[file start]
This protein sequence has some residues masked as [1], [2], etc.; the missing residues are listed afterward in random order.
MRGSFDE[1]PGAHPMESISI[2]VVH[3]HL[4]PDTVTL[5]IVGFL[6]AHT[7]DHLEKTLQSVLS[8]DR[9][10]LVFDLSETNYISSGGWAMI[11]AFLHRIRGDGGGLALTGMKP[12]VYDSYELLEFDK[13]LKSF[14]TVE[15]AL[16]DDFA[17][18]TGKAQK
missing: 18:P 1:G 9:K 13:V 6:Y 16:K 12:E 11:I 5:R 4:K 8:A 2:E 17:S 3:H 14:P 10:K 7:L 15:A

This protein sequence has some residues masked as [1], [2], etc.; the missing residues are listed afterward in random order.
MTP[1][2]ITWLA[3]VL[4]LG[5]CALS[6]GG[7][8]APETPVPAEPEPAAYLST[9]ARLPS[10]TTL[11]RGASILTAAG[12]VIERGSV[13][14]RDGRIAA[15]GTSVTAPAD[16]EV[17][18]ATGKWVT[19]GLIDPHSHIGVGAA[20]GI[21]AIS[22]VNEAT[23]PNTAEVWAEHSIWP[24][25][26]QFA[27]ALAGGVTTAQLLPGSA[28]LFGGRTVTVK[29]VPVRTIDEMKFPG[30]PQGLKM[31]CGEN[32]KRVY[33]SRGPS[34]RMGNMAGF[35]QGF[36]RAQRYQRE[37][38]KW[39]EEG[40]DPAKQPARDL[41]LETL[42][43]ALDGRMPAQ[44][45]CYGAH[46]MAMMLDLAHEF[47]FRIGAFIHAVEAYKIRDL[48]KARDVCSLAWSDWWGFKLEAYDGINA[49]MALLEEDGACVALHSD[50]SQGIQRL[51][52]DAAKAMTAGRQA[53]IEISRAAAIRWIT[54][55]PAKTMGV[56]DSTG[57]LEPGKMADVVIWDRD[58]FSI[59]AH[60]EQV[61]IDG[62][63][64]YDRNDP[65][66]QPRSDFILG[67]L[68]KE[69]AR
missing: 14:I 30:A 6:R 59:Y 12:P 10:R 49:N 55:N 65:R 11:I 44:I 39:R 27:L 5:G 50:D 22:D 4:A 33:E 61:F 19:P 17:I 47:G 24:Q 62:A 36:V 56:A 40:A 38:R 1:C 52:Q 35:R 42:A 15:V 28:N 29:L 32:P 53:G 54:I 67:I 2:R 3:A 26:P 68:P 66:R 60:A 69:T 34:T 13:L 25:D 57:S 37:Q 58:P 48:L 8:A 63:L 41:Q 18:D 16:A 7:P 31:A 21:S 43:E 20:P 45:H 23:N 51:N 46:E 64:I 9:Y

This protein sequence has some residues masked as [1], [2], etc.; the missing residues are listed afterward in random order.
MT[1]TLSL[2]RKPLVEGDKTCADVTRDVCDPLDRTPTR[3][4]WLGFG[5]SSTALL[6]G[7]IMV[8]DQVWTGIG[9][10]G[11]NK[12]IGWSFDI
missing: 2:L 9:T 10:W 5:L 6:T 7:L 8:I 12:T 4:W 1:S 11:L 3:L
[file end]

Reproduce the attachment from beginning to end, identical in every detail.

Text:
This protein sequence has some residues masked as [1], [2], etc.; the missing residues are listed afterward in random order.
MRGSFDE[1]PGAHPMESISI[2]VVH[3]HL[4]PDTVTL[5]IVGFL[6]AHT[7]DHLEKTLQSVLS[8]DR[9][10]LVFDLSETNYISSGGWAMI[11]AFLHRIRGDGGGLALTGMKP[12]VYDSYELLEFDK[13]LKSF[14]TVE[15]AL[16]DDFA[17][18]TGKAQK
missing: 18:P 1:G 9:K 13:V 6:Y 16:K 12:E 11:I 5:R 4:K 8:A 2:E 17:S 3:H 14:P 10:K 7:L 15:A

This protein sequence has some residues masked as [1], [2], etc.; the missing residues are listed afterward in random order.
MTP[1][2]ITWLA[3]VL[4]LG[5]CALS[6]GG[7][8]APETPVPAEPEPAAYLST[9]ARLPS[10]TTL[11]RGASILTAAG[12]VIERGSV[13][14]RDGRIAA[15]GTSVTAPAD[16]EV[17][18]ATGKWVT[19]GLIDPHSHIGVGAA[20]GI[21]AIS[22]VNEAT[23]PNTAEVWAEHSIWP[24][25][26]QFA[27]ALAGGVTTAQLLPGSA[28]LFGGRTVTVK[29]VPVRTIDEMKFPG[30]PQGLKM[31]CGEN[32]KRVY[33]SRGPS[34]RMGNMAGF[35]QGF[36]RAQRYQRE[37][38]KW[39]EEG[40]DPAKQPARDL[41]LETL[42][43]ALDGRMPAQ[44][45]CYGAH[46]MAMMLDLAHEF[47]FRIGAFIHAVEAYKIRDL[48]KARDVCSLAWSDWWGFKLEAYDGINA[49]MALLEEDGACVALHSD[50]SQGIQRL[51][52]DAAKAMTAGRQA[53]IEISRAAAIRWIT[54][55]PAKTMGV[56]DSTG[57]LEPGKMADVVIWDRD[58]FSI[59]AH[60]EQV[61]IDG[62][63][64]YDRNDP[65][66]QPRSDFILG[67]L[68]KE[69]AR
missing: 14:I 30:A 6:R 59:Y 12:P 10:R 49:N 55:N 65:R 11:I 44:I 39:R 27:L 5:G 50:D 22:D 4:A 33:E 61:F 19:P 17:I 47:G 24:Q 62:A 36:V 56:A 40:A 38:R 1:C 52:Q 35:R 42:A 15:V 28:N 29:L 32:P 53:G 54:I 67:I 2:R 3:A 26:P 68:P 66:R 60:A 69:T 34:T 13:L 25:D 57:S 37:Q 58:P 48:L 8:A 63:L 41:Q 18:D 16:A 7:P 31:A 21:S 43:E 20:P 45:H 23:N 51:N 46:E 64:I 9:Y

This protein sequence has some residues masked as [1], [2], etc.; the missing residues are listed afterward in random order.
MT[1]TLSL[2]RKPLVEGDKTCADVTRDVCDPLDRTPTR[3][4]WLGFG[5]SSTALL[6]G[7]IMV[8]DQVWTGIG[9][10]G[11]NK[12]IGWSFDI
missing: 2:L 9:T 10:W 5:L 6:T 7:L 8:I 12:T 4:W 1:S 11:L 3:L